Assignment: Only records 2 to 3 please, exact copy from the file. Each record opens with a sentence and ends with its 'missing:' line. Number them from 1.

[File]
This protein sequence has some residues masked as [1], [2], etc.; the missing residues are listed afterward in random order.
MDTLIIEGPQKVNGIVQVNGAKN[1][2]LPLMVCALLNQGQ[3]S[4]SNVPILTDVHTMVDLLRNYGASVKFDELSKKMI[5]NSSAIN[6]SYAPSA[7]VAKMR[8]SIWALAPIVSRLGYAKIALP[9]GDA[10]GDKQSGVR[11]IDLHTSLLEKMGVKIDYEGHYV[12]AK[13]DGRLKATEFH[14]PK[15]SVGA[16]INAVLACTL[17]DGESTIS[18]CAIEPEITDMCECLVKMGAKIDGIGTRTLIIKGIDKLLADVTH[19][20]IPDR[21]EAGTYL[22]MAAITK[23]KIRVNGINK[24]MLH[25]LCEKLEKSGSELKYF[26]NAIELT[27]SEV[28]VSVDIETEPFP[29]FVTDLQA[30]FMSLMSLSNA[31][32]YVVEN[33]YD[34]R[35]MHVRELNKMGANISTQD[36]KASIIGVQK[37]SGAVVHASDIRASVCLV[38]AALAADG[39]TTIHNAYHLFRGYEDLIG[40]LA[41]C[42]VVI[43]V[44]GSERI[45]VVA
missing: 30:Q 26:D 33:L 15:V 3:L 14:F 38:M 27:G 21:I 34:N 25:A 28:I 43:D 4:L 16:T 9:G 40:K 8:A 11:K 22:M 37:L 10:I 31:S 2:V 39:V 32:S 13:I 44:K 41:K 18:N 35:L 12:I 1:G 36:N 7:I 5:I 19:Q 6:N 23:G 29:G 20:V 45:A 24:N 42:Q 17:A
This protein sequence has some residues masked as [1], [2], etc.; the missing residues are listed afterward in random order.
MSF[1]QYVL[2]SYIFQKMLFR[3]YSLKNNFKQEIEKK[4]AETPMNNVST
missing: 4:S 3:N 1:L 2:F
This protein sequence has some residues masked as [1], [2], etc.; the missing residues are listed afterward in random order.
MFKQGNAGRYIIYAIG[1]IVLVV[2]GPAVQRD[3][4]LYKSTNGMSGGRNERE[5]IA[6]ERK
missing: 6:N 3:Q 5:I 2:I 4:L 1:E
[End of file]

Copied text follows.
This protein sequence has some residues masked as [1], [2], etc.; the missing residues are listed afterward in random order.
MSF[1]QYVL[2]SYIFQKMLFR[3]YSLKNNFKQEIEKK[4]AETPMNNVST
missing: 4:S 3:N 1:L 2:F
This protein sequence has some residues masked as [1], [2], etc.; the missing residues are listed afterward in random order.
MFKQGNAGRYIIYAIG[1]IVLVV[2]GPAVQRD[3][4]LYKSTNGMSGGRNERE[5]IA[6]ERK
missing: 6:N 3:Q 5:I 2:I 4:L 1:E